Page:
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Structure and function of the asymptomatic foot

Discussion in 'Biomechanics, Sports and Foot orthoses' started by NewsBot, Oct 31, 2012.

  1. NewsBot

    NewsBot The Admin that posts the news.

    Articles:
    1

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    Foot type biomechanics part 1: Structure and function of the asymptomatic foot.
    Hillstrom HJ, Song J, Kraszewski AP, Hafer JF, Mootanah R, Dufour AB, Chow BS, Deland JT 3rd.
    Gait Posture. 2012 Oct 26.
    Foot Type Biomechanics Part 2: Are structure and anthropometrics related to function?
    Mootanah R, Song J, Lenhoff MW, Hafer JF, Backus SI, Gagnon D, Deland JT 3rd, Hillstrom HJ.
    Gait Posture. 2012 Oct 26
     
  2. efuller

    efuller MVP

    Well, I guess its good to show that asymptomatic feet can have different shapes. It is a lot harder to do a study that links measurements to pathology, but that's what I'm intereseted in.
     
  3. I'd like to read the full-texts, but this jumped out: "When walking speed was included, the adjusted R(2) increased to 45-77% but foot structure was no longer a factor."

    I'm not familiar with concept of r square providing a range? Unless, they are including a number of models within that.
     
  4. Griff

    Griff Moderator

    Emailed them both to you.
     
  5. OK, part 1, first read:

    They talk about foot-types being associated with pathologies, but despite their sample showing individuals with the 3 different foot-types, all subjects were asymptomatic. Which kind of begs the question of whether foot-type is a good predictor of pathology in the first place, don't you think?

    They categorise the subjects foot-type using a Root type classification; measuring angles presumably with skin markers and a goniometer:

    " planus: RCSP >/= 4 degree valgus OR FF-RF >/= 4 degree varus
    rectus: 0 degree </= RCSP </= 2 degree valgus AND 0 degree </= FF-RF </= 4 degree varus
    cavus: RCSP >/= 0 degree varus AND FF-RF >/= 1 degree valgus
    RCSP and FF-RF were measured with a 1 degree resolution goniometer."

    Yep, the goniometer may have a 1 degree resolution, but that doesn't mean you are reliably measuring to within a degree. I think most of us will realise that the error in measurement using this approach will be appreciably higher. Some of these subjects may have been put into the wrong foot-type subset due to error in the goniometric assessment process. Reliability of their other structural measures isn't really addressed either.

    They normalise arch height flexibility data using 0.4 x body weight; the 0.4 seems to be a guess, I'm not sure why they didn't just quantify the change in loading and normalise to this since they were using apparatus within the study which could have done this?

    Pressure platform problems have been described elsewhere, I won't go into detail here.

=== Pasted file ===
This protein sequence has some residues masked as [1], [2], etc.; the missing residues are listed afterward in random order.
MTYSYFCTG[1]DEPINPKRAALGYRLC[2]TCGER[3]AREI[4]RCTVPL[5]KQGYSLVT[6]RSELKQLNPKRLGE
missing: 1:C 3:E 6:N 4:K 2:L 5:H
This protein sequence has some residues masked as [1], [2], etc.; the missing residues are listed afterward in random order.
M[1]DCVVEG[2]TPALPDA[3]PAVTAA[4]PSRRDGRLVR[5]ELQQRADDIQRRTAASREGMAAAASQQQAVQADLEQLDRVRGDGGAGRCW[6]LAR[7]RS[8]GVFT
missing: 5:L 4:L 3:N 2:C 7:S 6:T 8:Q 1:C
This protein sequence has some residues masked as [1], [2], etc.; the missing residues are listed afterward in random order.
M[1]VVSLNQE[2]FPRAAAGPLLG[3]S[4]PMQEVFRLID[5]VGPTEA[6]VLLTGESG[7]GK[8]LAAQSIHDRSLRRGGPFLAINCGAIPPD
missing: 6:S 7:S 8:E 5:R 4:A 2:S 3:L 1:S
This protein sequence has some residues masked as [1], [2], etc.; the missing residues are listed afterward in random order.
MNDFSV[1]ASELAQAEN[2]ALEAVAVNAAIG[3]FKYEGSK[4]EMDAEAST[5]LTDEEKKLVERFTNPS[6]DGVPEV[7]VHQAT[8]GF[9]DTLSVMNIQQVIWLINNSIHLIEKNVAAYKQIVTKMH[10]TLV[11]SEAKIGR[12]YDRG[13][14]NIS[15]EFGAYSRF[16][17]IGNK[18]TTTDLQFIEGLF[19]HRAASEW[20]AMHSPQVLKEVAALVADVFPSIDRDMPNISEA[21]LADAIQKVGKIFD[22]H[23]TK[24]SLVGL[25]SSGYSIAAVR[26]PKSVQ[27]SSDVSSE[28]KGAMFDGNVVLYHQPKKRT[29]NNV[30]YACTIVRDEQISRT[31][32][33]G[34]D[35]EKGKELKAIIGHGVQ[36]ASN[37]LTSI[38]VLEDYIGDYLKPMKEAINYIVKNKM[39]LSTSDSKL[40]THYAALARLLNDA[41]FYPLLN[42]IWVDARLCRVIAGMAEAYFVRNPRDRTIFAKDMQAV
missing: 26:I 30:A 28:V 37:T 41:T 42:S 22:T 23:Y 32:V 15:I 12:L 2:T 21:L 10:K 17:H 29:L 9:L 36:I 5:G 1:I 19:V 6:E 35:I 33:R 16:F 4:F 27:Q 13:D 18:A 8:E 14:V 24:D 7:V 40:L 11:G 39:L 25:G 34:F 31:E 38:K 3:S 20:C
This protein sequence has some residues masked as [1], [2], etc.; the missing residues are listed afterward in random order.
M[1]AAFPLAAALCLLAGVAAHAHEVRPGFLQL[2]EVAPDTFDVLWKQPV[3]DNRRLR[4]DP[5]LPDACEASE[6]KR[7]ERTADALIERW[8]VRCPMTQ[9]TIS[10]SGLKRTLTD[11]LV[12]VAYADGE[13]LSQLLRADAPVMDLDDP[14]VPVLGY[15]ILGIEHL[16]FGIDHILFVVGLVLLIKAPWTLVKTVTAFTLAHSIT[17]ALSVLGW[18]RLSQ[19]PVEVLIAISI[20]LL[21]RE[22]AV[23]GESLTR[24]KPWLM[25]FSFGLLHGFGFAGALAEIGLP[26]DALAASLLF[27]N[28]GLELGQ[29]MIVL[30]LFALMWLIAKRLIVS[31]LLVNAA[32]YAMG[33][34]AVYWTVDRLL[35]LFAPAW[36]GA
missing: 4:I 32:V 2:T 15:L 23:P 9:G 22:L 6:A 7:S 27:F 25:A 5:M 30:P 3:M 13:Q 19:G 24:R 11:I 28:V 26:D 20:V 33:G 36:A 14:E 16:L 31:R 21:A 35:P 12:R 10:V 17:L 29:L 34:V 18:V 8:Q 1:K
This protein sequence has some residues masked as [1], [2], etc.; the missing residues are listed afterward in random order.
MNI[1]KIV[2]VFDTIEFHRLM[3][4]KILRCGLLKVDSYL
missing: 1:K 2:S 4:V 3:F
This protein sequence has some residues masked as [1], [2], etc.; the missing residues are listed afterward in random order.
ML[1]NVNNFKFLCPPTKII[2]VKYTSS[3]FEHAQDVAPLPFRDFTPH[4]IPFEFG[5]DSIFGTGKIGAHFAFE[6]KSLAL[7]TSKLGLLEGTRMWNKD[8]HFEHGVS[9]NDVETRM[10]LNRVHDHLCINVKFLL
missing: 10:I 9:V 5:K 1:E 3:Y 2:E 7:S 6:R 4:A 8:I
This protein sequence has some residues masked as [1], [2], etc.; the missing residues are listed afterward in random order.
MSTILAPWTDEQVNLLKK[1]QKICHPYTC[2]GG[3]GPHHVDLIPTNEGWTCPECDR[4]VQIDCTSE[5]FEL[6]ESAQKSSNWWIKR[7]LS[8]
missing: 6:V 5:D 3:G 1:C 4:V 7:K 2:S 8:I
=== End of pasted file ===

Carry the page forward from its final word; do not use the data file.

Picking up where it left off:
They pooled right and left foot data, although they accounted for the potential covariances in their models, this type of pooling has previously been questioned- Craig?

    They point out the difference in mean age of the cavus foot-type group; could age differences confounded their results?

    No significant differences in arch height flexibility across the groups- could this be due to the manner in which the data were normalised (see above)?

    Not sure how they arrived at a minimally important clinical difference of 15%?

    They state: Although there were no differences across foot types, AHF was clinically interesting. Flexible pathologic feet may be treated with foot orthoses, but rigid feet may require surgical reconstruction."- Really?

    "In light of this information, the first hypothesis, measures of foot structure (MVI, AHIsitting, AHIstanding, and AHF) will be different across foot types, was accepted." Given that the feet were categorised by structure in the first place, I don't think this is too surprising. It shows that the Rootian protocol is sensitive enough to predict variation in these other structural measures or vice versa.

    The differences in the kinetic variables are interesting particularly when we view them in light of this statement: "From this data, AHF was not a function of foot type
    and there was an equal likelihood of having a flexible or stiff arch for planus, rectus, or cavus feet." The key being during dynamic function the loading applied to each foot-type will be different, so while the load/ deformation of the foot may be similar in magnitude following a sit to stand manoeuvre, during gait the loading pattern will be appreciably different in each foot-type and therefore the magnitude of the deformation each foot-type displays will be different; this has implications for the stress within specific tissues, within specific foot-types.

    Nice paper.
    I'll look at part 2 later.
     
  6. NewsBot

    NewsBot The Admin that posts the news.

    Articles:
    1
    Kinematics and kinetics of normal and planovalgus feet during walking☆
    Prabhav Saraswat, Bruce A. MacWilliams, Roy B. Davis, Jacques L. D’Astous
    Gait & Posture; Article in Press
     
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